Memory is a wonderful thing if you don’t have to deal with the past.
I remember the first time I watched Before Sunset. I was about 19 years old and Sam and I were on holiday from university, sitting on his parents couch, eating Greco’s New York pizza and most likely drinking a bottle of cabernet.
The 19 year old me watched the movie fascinated by the interaction of two somewhat strangers and the ability of a film to almost perfect the image of human fragility through a seamless conversation filled with personal, political, and fantastical ideas as they walked through the streets of Paris.
Fast forward 5 years later to the me of today and I find that the film holds so much more meaning. The streets of Paris are no longer a dream, but something familiar. The neuroticism of Celine strikes a chord to the neuroses I find in my persona. The hesitant exchange between two once lovers makes me wonder where I’ll be in 9 years. With whom I might be walking with. Where I might be. Who I will be.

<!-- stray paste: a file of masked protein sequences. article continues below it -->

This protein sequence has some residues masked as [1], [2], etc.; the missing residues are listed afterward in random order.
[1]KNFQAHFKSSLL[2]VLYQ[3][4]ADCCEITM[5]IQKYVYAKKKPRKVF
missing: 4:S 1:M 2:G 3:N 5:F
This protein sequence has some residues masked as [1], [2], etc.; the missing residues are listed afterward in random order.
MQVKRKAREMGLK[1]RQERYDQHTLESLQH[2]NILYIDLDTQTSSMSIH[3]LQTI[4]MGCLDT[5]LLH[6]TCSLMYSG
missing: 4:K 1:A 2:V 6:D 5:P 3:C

What I love most about this film is that it lacks gimmick. It’s easy to relate to the two people speaking on the screen, because I could imagine the same conversation occurring between myself and an old friend—perhaps minus the sexual tension.
If you’ve never had a chance to view it, please do. I don’t usually recommend many films, but this one is for the books.
* Side Note: Please don’t watch the trailer. The commentator, the music and the splicing of scenes turns an authentic film about human relationships into a cheesy, commercialized romantic drama—adjectives I would never use to describe a film such as this.
Celine: Baby, you are gonna miss that plane.
Jesse: I know.